The Client approached us after purchasing the property and wanting to modernise the interior and crucially replace three separate existing extensions, which were inefficient and not cohesive in their design. The house also had a bad good connection to the garden, with a WC and utility space blocking access and views. We developed the design through hand drawn sketches and 3D imagery with critical feedback and input from the Client at various stages.
Bold But Contextual Design
The Client wanted a bold but contextual design that would fit with the house. The proposed extension developed as a sculptural form that works with the existing house and the neighbouring property. Three different orientated mono-pitch roofs work together and provide visual interest while maximising the head height in the interior spaces, which was important to the Client. The black timber was a response to the black details on the existing house, such as the quoining, fascias and soffits. We exposed the structure internally and contrasted the external black timber cladding with naturally treated timber on the soffit. This gave both a warmth to the interior but also visually more height to the rooms.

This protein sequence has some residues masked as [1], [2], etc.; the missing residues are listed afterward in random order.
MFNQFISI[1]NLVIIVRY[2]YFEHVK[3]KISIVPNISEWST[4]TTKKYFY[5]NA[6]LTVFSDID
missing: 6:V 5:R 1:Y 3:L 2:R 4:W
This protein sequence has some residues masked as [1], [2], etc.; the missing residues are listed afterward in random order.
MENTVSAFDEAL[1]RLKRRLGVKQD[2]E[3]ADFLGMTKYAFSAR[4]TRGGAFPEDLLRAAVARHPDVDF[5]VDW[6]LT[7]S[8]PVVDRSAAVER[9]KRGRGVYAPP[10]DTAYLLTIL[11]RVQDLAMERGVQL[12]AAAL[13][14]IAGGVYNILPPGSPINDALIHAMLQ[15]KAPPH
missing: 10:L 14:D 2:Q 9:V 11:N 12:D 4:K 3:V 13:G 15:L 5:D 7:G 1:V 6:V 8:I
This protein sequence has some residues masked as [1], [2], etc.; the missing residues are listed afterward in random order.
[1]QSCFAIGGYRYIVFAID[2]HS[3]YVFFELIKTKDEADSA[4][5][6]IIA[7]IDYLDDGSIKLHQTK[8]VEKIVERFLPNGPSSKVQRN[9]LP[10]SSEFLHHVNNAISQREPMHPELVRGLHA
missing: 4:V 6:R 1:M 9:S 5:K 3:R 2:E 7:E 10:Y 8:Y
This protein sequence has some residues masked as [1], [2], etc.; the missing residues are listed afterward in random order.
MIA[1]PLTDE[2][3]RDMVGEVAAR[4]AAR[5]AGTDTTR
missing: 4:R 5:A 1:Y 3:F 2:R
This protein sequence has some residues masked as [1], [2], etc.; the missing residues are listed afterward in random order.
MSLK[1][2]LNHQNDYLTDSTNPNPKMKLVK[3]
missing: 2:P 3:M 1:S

Light Filled Space
A roof light over the dining room fills the dining room with light more pleasant but also helps light the existing lounge behind it. Large glazed doors give a visual and physical connection to a new patio and the garden beyond. Another important aspect to the design was the view from upstairs and the Client were concerned about looking out onto grey roofs. We therefore proposed a sedum roof that helped continue the view of the garden, while creating small habitats for birds and insects.
D J Hensher Carpentry & Building Services
Benjamin Lyon Photographer